HiVolt, oceros, yyzlhr, vincom...I hear you. I get that the general public may not be able to figure it out. But at least offer the choice! Lend us your voice and the +1's at the link above to give it some traction.

Let's see if we can get a win here.


Treegravy
Premium
join:2011-04-21
canada
reply to SimplePanda

Good luck guys. But Rogers wants to sell 200$ modem/gateways not 100$ modems. They get a better rental on the combo boxes - $7. A cold day in hell to give that up.


yyzlhr

join:2012-09-03
Scarborough, ON
kudos:2
reply to SimplePanda

said by SimplePanda:

said by yyzlhr:

That's more trouble then it's worth. When you allow customers to bring in 3rd party modems there are going to be a lot of customers who don't truly understand what they're getting themselves into and they are simply blindsided by the potential costs savings.

I don't have personal experience with dealing directly with modem manufacturers but I would be willing to bet that they have little interest in dealing with anyone other than MSOs. Those customers will likely call to complain to Rogers asking them to intervene on their behalf and/or ask for credits because the modem manufacturer is making it difficult to obtain a warranty replacement.

So how did it work for the years and years that Rogers offered standalone modems only?

Consumer grade routers did not exist and customers hooked up a hub to their modem and paid Rogers for multiple IP addresses.


SimplePanda

join:2003-09-22
Toronto, ON
Reviews:
·TekSavvy DSL

said by yyzlhr:

said by SimplePanda:

said by yyzlhr:

That's more trouble then it's worth. When you allow customers to bring in 3rd party modems there are going to be a lot of customers who don't truly understand what they're getting themselves into and they are simply blindsided by the potential costs savings.

I don't have personal experience with dealing directly with modem manufacturers but I would be willing to bet that they have little interest in dealing with anyone other than MSOs. Those customers will likely call to complain to Rogers asking them to intervene on their behalf and/or ask for credits because the modem manufacturer is making it difficult to obtain a warranty replacement.

So how did it work for the years and years that Rogers offered standalone modems only?

Consumer grade routers did not exist and customers hooked up a hub to their modem and paid Rogers for multiple IP addresses.

Sure, in the LANCity and then Terayon days maybe... I remember having Linux towers strapped to those devices to serve my bedroom LAN. Very much pre-consumer router....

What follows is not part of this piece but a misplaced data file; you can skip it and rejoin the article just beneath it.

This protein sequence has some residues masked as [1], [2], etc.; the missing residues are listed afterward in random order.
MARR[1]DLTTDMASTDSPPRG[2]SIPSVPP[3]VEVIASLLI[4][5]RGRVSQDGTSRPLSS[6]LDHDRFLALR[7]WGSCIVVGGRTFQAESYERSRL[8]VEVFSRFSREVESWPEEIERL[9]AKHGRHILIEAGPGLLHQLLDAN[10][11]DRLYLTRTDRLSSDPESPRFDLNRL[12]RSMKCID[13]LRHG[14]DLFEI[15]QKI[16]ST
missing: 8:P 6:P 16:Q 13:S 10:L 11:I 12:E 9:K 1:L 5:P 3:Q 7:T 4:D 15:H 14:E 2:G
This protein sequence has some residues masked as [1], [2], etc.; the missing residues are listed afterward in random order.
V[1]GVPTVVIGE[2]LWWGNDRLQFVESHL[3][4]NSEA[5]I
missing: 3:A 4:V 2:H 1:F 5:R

But from the DOCSIS 2.0 days onward routers were pretty common. I don't think my SB510x was -ever- direct connected to a PC or home-built router. I used that modem (it was actually 2 as the first one literally "popped" one day) for years before DOCSIS 3.0 came out and I moved to the D3GN.

So alas, my question was somewhat rhetorical; my point being that Rogers had long operated with consumers using their own routers and the sky didn't fall in on them.

Returning to a standalone modem offering AMONGST their gateway offerings, even with the proviso that you couldn't receive support beyond the modem (a la demarc support with Bell), would be a good move and it would hardly turn into a run on support lines.

Sure, you can bridge a gateway; but ask CGN3 owners how that's working out for them...

@iamkyle - good luck!


TypeS

join:2012-12-17
London, ON
kudos:1
Reviews:
·TekSavvy Cable
reply to yyzlhr

said by yyzlhr:

That's more trouble then it's worth. When you allow customers to bring in 3rd party modems there are going to be a lot of customers who don't truly understand what they're getting themselves into and they are simply blindsided by the potential costs savings.

I don't have personal experience with dealing directly with modem manufacturers but I would be willing to bet that they have little interest in dealing with anyone other than MSOs. Those customers will likely call to complain to Rogers asking them to intervene on their behalf and/or ask for credits because the modem manufacturer is making it difficult to obtain a warranty replacement.

Standalone routers fail far, far less than the gateway models. Gateway models typically fail on a router feature such as the wireless while the RF modem portion is still fully functional.

Warranty swaps wouldn't be a problem. If customers demand swaps for issues w/o proper diagnosing, that's a thinking process created by Rogers since they like to replace modems for so many issues.


JeffBeck

@96.125.134.x
reply to SimplePanda

They do have standalone modems but they are only for business customers.

There is no rationale why they can't give them to consumers.

The modem we have installed is a DPC3010 and it can handle Docsis 3.0 8X4 connections.



sbrook
Premium,Mod
join:2001-12-14
Ottawa
kudos:12
Reviews:
·WIND Mobile
·TekSavvy Cable
reply to yyzlhr

said by yyzlhr:

Consumer grade routers did not exist and customers hooked up a hub to their modem and paid Rogers for multiple IP addresses

Nonsense. Consumer grade routers were available certainly around in 2001 when I bought one and before that Windows had this neat capability called ICS (Internet Connection Sharing) ... a 2nd LAN card and you were good to go and with a hub, you could connect several computers. Wireless routers were rather more rare though.

Certainly since it became rogers.com after @home went bye bye in 2002, and LANcity and Motorola wave modems and Terayon modems were still around, you could get consumer routers. I have a bricked Netgear purchased around then.

What this really comes down to is exclusivity deals that Rogers signs with the manufacturers to get the best prices they can for the units they pick. When the exclusivity deal expires they move on to the next one.